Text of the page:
Ellen G. White Writings

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Christ’s Object Lessons, Page 377

The parable of the good Samaritan was called forth by a question put to Christ by a doctor of the law. As the Saviour was teaching, “a certain lawyer stood up, and tempted Him, saying, Master, what shall I do to inherit eternal life?” The Pharisees had suggested this question to the lawyer in the hope that they might entrap Christ in His words, and they listened eagerly for His answer. But the Saviour entered into no controversy. He required the answer from the questioner himself. “What is written in the law?” He asked, “How readest thou?” The Jews still accused Jesus of lightly regarding the law given from Sinai, but He turned the question of salvation upon the keeping of God's commandments.

The lawyer said, “Thou shalt love the Lord thy God with all thy heart, and with all thy soul, and with all thy strength, and with all thy mind; and thy neighbour as thyself.” “Thou hast answered right,” Christ said; “this do, and thou shalt live.”

The lawyer was not satisfied with the position and works of the Pharisees. He had been studying the scriptures with a desire to learn their real meaning. He had a vital interest in the matter, and he asked in sincerity, “What shall I do?” In his answer as to the requirements of the law, he passed by all the mass of ceremonial and ritualistic precepts. For these he claimed no value, but presented the two great principles on which hang all the law and the prophets. The Saviour's commendation of this answer placed Him on vantage ground with the rabbis. They could not condemn Him for sanctioning that which had been advanced by an expositor of the law.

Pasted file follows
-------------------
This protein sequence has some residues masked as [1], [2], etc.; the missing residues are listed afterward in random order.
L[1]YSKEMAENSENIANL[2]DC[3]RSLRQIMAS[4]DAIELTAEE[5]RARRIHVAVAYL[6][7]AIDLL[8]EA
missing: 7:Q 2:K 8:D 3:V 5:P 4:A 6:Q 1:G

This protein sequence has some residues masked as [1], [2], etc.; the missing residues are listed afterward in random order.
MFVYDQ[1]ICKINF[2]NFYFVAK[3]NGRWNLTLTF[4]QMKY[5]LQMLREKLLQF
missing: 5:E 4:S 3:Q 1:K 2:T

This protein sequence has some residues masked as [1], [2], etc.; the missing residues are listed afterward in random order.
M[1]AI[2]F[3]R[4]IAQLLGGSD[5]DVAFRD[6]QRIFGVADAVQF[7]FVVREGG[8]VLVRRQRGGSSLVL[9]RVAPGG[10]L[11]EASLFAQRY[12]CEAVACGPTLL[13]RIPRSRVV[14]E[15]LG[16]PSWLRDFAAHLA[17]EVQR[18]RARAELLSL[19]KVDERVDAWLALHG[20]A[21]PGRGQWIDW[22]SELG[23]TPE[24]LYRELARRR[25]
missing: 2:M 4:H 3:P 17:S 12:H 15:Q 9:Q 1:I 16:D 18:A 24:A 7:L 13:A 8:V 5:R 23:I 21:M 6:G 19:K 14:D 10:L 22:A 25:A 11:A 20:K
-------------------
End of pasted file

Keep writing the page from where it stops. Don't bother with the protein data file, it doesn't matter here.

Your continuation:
“This do, and thou shalt live,” Christ said. In His teaching He ever presented the law as a divine unity, showing that it is impossible to keep one precept and break another; for the same principle runs through all. Man's

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